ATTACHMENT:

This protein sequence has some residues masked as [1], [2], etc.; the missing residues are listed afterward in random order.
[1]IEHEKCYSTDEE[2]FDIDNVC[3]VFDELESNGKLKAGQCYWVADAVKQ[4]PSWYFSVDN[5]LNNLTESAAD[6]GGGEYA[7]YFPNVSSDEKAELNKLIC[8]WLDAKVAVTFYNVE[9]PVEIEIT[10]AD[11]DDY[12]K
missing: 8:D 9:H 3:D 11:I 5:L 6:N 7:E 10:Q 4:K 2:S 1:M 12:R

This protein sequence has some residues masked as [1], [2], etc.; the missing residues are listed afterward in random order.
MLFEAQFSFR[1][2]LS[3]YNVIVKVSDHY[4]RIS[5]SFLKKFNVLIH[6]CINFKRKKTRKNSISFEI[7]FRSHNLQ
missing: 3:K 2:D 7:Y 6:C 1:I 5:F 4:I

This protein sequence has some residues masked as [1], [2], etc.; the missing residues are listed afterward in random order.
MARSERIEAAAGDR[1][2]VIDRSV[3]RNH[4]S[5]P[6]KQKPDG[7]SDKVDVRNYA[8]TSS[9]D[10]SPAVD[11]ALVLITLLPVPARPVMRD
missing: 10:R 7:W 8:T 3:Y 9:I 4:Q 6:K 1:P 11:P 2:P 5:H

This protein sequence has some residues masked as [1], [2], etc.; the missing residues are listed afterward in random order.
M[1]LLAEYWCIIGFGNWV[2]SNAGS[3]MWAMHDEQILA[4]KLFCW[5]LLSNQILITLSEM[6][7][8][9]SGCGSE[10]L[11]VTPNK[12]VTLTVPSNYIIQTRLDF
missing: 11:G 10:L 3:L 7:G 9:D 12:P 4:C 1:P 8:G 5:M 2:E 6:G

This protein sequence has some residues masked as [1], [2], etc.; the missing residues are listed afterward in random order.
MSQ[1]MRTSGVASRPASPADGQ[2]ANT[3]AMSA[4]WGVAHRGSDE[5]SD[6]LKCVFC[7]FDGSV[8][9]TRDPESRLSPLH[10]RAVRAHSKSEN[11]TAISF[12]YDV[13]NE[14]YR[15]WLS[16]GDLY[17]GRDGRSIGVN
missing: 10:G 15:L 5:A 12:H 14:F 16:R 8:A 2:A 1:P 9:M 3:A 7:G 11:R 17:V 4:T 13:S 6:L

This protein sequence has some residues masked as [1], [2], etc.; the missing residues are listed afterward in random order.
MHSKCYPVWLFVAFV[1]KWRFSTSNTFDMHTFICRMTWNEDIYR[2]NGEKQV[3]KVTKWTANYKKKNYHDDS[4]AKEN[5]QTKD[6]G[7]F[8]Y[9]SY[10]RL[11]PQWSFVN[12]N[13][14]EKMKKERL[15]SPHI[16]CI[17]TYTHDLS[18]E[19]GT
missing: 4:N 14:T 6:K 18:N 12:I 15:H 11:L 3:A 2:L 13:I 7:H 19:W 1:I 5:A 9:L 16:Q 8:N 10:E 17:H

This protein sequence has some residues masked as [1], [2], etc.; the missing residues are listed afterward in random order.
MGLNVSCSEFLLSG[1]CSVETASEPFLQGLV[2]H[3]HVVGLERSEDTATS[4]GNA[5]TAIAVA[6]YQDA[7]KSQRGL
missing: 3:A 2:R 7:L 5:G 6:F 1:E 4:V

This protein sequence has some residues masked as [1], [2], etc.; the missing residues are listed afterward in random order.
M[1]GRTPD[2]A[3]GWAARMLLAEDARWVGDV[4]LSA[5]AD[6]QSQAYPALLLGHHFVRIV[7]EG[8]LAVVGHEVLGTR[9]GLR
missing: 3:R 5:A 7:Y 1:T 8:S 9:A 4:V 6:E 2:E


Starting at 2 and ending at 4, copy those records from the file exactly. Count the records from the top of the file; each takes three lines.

This protein sequence has some residues masked as [1], [2], etc.; the missing residues are listed afterward in random order.
MLFEAQFSFR[1][2]LS[3]YNVIVKVSDHY[4]RIS[5]SFLKKFNVLIH[6]CINFKRKKTRKNSISFEI[7]FRSHNLQ
missing: 3:K 2:D 7:Y 6:C 1:I 5:F 4:I

This protein sequence has some residues masked as [1], [2], etc.; the missing residues are listed afterward in random order.
MARSERIEAAAGDR[1][2]VIDRSV[3]RNH[4]S[5]P[6]KQKPDG[7]SDKVDVRNYA[8]TSS[9]D[10]SPAVD[11]ALVLITLLPVPARPVMRD
missing: 10:R 7:W 8:T 3:Y 9:I 4:Q 6:K 1:P 11:P 2:P 5:H

This protein sequence has some residues masked as [1], [2], etc.; the missing residues are listed afterward in random order.
M[1]LLAEYWCIIGFGNWV[2]SNAGS[3]MWAMHDEQILA[4]KLFCW[5]LLSNQILITLSEM[6][7][8][9]SGCGSE[10]L[11]VTPNK[12]VTLTVPSNYIIQTRLDF
missing: 11:G 10:L 3:L 7:G 9:D 12:P 4:C 1:P 8:G 5:M 2:E 6:G